This past week I spent a week traveling. I flew to Minneapolis, drove to Iowa, drove back up to central Minnesota, then back to Minneapolis to fly home. We were already planning on going back to Minnesota to visit my family, but we had to adjust our travel plans to head out a few days earlier and drive down to Iowa for a funeral.
Needless to say…it was a lot of travel.
As I did my best to continue eating healthy foods and getting my miles in, it hit me just how difficult it is to avoid disrupting your running while traveling.
Traveling can be hard on your health and fitness routine, and it can be even more problematic for your running schedule. Usually you don’t have access to a kitchen when traveling, so you don’t have as much control over what goes into your nutrition. You probably spend significantly more meals eating out than you would at home. Even if you aren’t eating out, you’re probably enjoying more snacks and maybe a few adult beverages.
It might be hard to find access to safe running routes or a treadmill. Access to a gym can be tricky too. Some hotel chains, like Hilton (contains referral link), are awesome and have fitness centers in every hotel. This makes it easier to hop on a treadmill if it’s right in your hotel. But what if you’re staying with family? Do they have roads around their house you can run on? Is it safe to run in that area?
It is so weird to get out of your normal routine and away from your normal routes, but it can be fun too!
Is there a local gym where you can get a day or week pass? Minnesota was way too freaking cold (like -15) all week to try running outside…so I got a week pass to the local gym and made friends with the treadmill for a few days.
Whether you are traveling for work, pleasure, or visiting family, here are 3 tips I used to stick to my running while traveling:
Decide what your goal is before you leave
You need to set a goal for the trip, or you will fail to meet it every time. It’s hard to control yourself on the group dinner outing and avoid eating too much chips and salsa unless you have a specific reason to do so.
Do you want to hit specific nutritional numbers each day?
Make sure you track your calories—all of them.
Understand when meals out or adult drinks will be, so you can develop your game plan ahead of time. Go to the grocery store and stock up on some healthy snacks so you aren’t tempted to eat out every time your stomach rumbles. If you eat out, split your meal in half and safe the rest for another day. You can save the bloating that night PLUS save the cost of buying another meal the next day. Keeping an watch on how much you eat is extremely important to stay on track when traveling.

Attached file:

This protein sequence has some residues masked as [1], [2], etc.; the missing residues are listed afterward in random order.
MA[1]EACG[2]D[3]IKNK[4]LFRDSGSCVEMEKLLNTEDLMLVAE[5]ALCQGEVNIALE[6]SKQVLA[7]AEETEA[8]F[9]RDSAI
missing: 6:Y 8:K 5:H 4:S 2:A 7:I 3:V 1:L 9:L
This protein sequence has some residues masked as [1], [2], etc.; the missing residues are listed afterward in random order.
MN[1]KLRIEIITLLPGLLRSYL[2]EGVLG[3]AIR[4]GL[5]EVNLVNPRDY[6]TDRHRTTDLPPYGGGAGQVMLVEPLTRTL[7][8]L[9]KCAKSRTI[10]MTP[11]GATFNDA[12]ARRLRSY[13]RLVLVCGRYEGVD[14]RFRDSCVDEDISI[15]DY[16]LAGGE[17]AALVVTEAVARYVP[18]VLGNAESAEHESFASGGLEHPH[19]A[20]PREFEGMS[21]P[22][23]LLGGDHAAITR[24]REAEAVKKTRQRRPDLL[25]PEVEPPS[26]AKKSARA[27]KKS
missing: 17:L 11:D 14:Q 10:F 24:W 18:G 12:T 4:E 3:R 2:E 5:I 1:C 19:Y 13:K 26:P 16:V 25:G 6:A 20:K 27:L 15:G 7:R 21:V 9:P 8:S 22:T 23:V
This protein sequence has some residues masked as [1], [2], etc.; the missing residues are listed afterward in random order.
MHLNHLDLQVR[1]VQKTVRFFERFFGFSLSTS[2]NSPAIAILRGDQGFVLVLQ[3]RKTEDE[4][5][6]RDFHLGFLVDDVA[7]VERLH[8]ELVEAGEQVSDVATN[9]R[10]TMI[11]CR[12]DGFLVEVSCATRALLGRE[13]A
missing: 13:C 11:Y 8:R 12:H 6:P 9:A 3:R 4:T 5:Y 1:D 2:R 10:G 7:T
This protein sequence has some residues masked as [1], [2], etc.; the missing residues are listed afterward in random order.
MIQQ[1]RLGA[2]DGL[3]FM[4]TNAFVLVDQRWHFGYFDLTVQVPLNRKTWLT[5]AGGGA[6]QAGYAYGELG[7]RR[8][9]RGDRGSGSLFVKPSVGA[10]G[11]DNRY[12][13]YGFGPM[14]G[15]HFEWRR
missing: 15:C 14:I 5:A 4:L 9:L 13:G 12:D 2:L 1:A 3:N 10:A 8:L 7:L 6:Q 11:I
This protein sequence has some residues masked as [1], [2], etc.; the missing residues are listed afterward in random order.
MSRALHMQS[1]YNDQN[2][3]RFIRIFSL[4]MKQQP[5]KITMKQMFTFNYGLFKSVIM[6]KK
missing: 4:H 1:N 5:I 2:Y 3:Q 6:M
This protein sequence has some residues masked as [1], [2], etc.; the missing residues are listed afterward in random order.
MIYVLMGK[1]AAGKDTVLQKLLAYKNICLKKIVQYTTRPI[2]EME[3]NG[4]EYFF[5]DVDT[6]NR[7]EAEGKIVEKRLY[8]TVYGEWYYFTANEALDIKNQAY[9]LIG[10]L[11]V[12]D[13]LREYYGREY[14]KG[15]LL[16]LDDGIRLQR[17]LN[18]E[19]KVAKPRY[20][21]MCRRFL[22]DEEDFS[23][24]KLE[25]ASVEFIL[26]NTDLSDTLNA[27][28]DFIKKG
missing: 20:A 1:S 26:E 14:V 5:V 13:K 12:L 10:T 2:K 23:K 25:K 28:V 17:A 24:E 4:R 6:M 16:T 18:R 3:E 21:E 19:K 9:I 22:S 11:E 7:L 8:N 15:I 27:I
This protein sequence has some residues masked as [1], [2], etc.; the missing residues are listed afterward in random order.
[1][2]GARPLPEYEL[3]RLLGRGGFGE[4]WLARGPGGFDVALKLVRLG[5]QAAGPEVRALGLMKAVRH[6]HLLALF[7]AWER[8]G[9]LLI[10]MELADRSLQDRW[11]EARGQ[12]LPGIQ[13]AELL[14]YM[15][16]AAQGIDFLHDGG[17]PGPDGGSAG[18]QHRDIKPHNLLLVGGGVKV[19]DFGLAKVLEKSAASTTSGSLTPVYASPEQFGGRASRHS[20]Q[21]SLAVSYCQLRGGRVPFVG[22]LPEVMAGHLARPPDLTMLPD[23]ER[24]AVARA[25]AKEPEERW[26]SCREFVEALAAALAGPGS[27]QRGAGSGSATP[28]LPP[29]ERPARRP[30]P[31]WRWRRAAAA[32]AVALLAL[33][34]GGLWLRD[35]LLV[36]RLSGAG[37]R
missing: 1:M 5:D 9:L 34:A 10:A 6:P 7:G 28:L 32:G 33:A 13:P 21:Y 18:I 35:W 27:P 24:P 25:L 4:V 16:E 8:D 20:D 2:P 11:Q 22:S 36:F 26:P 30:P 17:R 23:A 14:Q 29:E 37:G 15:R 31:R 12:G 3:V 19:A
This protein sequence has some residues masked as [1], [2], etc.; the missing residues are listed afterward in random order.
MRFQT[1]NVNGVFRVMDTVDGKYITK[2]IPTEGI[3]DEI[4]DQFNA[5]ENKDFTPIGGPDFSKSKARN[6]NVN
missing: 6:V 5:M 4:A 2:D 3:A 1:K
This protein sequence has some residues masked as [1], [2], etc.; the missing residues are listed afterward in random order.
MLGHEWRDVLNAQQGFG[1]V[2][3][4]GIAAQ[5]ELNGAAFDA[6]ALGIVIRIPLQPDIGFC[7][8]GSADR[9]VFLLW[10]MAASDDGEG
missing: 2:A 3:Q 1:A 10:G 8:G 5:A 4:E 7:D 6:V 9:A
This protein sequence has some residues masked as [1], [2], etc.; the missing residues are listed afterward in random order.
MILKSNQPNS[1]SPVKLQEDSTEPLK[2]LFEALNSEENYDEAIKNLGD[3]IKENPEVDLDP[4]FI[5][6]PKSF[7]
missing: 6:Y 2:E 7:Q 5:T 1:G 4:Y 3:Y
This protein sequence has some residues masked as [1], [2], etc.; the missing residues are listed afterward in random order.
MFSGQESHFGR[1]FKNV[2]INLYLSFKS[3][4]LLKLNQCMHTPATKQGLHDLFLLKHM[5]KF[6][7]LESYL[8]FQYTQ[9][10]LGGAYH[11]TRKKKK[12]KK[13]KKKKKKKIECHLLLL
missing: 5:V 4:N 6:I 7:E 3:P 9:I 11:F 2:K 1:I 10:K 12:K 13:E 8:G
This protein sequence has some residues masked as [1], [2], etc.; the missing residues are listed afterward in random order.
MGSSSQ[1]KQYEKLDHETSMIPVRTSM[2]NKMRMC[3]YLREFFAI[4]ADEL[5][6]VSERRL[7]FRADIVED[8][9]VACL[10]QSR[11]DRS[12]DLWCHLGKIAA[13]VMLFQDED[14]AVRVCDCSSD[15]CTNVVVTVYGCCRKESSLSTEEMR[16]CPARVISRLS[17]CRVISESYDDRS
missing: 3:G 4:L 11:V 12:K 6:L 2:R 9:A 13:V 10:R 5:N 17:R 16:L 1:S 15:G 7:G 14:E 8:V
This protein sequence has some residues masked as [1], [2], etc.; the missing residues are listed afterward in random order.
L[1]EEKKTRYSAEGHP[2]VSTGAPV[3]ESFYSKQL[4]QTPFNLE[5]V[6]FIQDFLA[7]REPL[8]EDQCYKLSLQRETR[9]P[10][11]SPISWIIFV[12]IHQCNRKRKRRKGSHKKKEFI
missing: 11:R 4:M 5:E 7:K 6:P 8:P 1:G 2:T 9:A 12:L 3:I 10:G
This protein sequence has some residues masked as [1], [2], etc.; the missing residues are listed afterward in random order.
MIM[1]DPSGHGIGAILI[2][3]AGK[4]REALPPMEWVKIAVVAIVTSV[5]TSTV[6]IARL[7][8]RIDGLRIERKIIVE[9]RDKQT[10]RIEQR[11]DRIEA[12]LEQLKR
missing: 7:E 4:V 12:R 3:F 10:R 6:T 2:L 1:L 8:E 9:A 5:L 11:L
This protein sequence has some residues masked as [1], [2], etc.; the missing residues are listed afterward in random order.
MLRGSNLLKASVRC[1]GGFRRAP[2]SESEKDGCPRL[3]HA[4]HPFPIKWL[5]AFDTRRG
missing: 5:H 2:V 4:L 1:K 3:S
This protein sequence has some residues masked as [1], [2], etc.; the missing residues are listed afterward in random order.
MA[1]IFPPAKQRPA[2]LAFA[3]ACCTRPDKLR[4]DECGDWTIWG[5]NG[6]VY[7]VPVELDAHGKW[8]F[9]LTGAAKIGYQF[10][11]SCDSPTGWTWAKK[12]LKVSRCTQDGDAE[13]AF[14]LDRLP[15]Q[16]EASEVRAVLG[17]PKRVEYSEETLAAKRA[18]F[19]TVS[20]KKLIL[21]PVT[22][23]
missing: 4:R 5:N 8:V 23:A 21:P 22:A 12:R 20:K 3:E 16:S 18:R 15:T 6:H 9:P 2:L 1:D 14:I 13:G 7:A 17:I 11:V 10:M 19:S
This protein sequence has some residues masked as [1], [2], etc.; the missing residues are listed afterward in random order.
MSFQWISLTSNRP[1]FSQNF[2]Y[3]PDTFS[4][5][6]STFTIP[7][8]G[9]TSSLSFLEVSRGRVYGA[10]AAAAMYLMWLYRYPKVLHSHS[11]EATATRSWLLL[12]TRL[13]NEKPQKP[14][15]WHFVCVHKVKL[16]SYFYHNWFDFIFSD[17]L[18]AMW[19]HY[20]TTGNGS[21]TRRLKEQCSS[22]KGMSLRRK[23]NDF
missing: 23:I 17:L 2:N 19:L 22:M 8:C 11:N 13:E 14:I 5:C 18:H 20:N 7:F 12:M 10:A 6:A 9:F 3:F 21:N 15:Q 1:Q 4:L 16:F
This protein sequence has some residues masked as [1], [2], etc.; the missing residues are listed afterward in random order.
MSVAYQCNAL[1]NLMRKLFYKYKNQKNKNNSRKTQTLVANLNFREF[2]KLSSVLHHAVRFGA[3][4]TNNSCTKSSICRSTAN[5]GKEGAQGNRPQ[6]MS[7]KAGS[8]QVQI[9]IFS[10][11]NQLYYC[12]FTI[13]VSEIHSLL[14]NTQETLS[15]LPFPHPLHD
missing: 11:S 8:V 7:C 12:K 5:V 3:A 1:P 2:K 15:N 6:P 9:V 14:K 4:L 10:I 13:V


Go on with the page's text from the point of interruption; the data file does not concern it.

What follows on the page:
What about getting your scheduled workouts in? Or running a certain number of miles during the trip?
This is something I like to focus on because I want to stay on track with my miles and workout plan. Also, it is so much easier to just stay in the habit of running than it is to take a week off and try to get started again.
Be happy with getting something done, even if it isn’t your most intense workout of all time.
Build flexibility into your workout schedule
Let’s face it. You can only get up so early to run before showering and heading to the airport. 3am is not a fun time to be awake. You need sleep too, so maybe the airport day isn’t the best day to wake up that early.
On the flip side, planes get delayed. You can try to schedule your workout after you arrive at your destination, but I’ve found that it’s usually best to make sure your rest days and travel days line up with each other.
Give yourself enough room in your training plan for the week that you can move your workouts around if something comes up, because things usually “come up” when you’re traveling. Planning in flexibility will help you keep running while traveling.
Know which workouts for the week are non-negotiable. For me, my long run was a must. Even on the “dreadmill,” I wanted to ensure I did my long run to maintain my fitness in an otherwise hectic week. The training plan for my spring half marathon actually started on the last day of travel. It was important to me that I maintain the solid foundation I’ve built this winter so I can meet my goals this year.
By building flexibility in ahead of time, you are more likely to be successful.
Consider making your travel week an “easy” week or a “step back” week.
When you travel, you usually have other priorities such as family, business, or vacationing to attend to. Unless it is a racecation, you probably won’t be focused on running the whole time. This isn’t the time to push your fitness limits.
Travel combines less sleep than normal, immunity challenges from being exposed to more pathogens than normal, and less than ideal nutrition.
Allow your body to focus more on recovery while you’re away from home.
How do you stay on track when traveling?
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About Me: I’m Alexis, Founder of RunningMyBestLife! I am an avid recreational runner, half marathoner, wife, dog mom, busy professional, downhill skier in Northern Utah. My mission is to help new enthusiasts fall in love with the sport of running. I believe that running is a catalyst to taking control of your life and living your best life by design. Learn More –>